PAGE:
Would the film have worked if Sarsgaard's character appeared to be really rugged and intimidating, then turned out to be bisexual? Well, that would have helped, but I can't tell you that such a change would have made this a successful film. Coming-of-age dramas usually concentrate on everyman characters, those who represent the audience, looking at an uncertain future. The audience has to be able to identify with the everyman. This storyline involves the son of the head of the Pittsburgh mob who is headed for a sure-fire six-figure job in his uncle's brokerage firm. While studying for his brokerage exam in the summer after college graduation, he gets involved with a boho young couple ends up falling in love and having sex with both of them. Of course, you might be able to make a good film out of that story. You can make a good film out of almost anything. But it would be very difficult to make a successful film, one which would appeal to a wide audience, if the everyman character, the one who represents you and me, is pictured having sex with a guy. That reduces the appeal and makes it the kind of film which opens in 20 theaters, then disappears, even if it is quite brilliant.

So I guess it didn't really matter too much whether it was good or not.

Never mind.


Lots of nudity:




Miss March


Typical youthploitation sex comedy. It is basically a two-man show. The same two guys wrote, directed, and starred.

On the night of senior prom, a sensitive virgin about to lose his cherry takes a bad fall and lapses into a coma. He wakes up four years later and nobody is left in his life except his goofy stoner friend. His family has moved away and his once-virginal girlfriend is now a Playmate of the Month. Moreover, his body has atrophied from having been unconscious in bed for four years. He and his stoner pal eventually undertake a road trip to the Playboy Mansion, where he hopes to meet up with the ex-girlfriend and speak his peace.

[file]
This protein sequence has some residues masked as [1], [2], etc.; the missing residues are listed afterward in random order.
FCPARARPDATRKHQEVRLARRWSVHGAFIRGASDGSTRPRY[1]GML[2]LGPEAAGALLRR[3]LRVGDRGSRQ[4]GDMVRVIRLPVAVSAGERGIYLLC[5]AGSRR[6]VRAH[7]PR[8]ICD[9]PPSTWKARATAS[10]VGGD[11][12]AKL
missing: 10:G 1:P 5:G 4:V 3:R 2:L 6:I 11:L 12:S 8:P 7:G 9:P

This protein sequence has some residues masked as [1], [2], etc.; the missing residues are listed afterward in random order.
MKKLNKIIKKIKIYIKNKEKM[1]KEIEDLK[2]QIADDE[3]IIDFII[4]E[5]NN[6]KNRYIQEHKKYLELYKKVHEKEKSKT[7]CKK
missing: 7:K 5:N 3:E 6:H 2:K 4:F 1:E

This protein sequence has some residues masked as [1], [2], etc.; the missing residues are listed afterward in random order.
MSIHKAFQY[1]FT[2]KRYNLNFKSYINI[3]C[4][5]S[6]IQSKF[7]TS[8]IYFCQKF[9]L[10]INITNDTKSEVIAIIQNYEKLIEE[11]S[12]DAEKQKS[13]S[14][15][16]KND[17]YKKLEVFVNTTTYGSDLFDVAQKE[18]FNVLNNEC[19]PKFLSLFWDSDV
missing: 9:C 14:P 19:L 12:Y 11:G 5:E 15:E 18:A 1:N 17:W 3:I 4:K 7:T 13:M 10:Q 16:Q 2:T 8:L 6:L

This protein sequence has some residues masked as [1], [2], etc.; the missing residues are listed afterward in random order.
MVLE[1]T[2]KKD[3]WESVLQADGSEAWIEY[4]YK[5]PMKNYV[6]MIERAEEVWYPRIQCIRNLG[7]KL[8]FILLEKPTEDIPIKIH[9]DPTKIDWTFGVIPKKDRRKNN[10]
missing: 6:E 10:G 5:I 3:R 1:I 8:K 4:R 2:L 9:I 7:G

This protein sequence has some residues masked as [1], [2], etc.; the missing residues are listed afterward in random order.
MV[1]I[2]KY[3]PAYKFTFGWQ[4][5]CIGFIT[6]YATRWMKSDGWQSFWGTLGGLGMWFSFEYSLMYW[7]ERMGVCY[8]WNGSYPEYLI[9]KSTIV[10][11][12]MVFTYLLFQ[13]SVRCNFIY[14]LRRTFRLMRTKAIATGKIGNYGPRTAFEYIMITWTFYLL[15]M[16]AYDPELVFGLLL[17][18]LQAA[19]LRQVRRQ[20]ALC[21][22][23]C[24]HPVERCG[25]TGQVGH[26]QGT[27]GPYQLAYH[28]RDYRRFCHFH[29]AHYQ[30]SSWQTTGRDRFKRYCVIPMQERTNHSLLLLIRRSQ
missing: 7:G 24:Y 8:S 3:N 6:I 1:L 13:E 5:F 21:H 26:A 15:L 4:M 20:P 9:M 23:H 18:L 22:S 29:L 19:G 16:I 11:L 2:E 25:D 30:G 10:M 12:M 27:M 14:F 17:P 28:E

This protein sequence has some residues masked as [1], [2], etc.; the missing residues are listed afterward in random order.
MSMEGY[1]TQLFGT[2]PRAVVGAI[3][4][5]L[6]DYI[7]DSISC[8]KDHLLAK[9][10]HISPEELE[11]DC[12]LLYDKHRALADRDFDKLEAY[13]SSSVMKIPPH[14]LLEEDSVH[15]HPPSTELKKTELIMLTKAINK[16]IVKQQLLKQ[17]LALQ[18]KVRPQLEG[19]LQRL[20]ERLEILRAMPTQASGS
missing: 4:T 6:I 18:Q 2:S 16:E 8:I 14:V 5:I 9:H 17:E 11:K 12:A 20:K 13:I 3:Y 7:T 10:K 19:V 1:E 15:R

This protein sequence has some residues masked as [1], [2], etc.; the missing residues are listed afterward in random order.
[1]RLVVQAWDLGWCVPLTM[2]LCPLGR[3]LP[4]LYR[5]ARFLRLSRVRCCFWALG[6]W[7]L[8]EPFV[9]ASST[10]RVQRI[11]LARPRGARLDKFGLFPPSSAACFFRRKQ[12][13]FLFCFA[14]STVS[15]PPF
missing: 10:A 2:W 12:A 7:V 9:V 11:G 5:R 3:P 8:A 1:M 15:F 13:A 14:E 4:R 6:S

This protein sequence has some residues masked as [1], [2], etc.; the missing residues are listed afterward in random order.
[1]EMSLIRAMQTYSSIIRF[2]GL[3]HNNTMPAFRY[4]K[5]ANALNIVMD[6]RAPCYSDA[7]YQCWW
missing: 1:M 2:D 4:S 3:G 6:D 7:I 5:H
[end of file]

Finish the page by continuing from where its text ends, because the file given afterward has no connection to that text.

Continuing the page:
Blah, blah, blah. The humor is pretty dark for a goofball youth comedy, but it does manage a few sick laughs here and there, and the real Hugh Hefner and some real playmates appear to lend a little credibility.

Those two guys must be the world's greatest salesmen. Not only did they somehow persuade Hef to appear in their modest little film and let them shoot it at the mansion, but they somehow also managed to get their typical straight-to-DVD product distributed to more than 1700 theaters, where it proceeded to attract absolutely nobody. This film took in about $1300 per screen on its opening weekend, which was $300 less than the legendary Gigli.

There is some nudity:



  • * Yellow asterisk: funny (maybe).

  • * White asterisk: expanded format.

  • * Blue asterisk: not mine.

  • No asterisk: it probably sucks.


Catch the deluxe version of Other Crap in real time, with all the bells and whistles, here.








"Six Feet Under"

Season 5, Episode 8

Tina Holmes film clip. Approximately Blu-Ray quality. Stills below.








Wham! Bam! Thank You, Spaceman!


Part 2

Today we have part 2 of the Time Machine's trip back to the seventies

Maria Aronoff shows it all as she gets it on with her lover and the spacemen. Caps and a clip.

April Grant (the brunette) and Talle Wright are getting it on

 until Talle is uploaded to the spacemen's ship.

 Both show off all their assets, April just very briefly. Here's a clip


Part 3 tomorrow








Notes and collages

Last Exit to Brooklyn

Jennifer Jason Leigh














Holly Eglington does not look like Steven Seagal's lap-dancer in Driven to Kill. Her robohooters are much more inflated and she was always a brunette. I'll have to see the DVD next week (at the earliest) to ID her.







B-movie legend Sybil Danning in Daughter of Death

More of Michelle Williams in Incendiary in Hi-def

Biel butt, but not bare

Lady Gaga butt, quite bare


Film Clips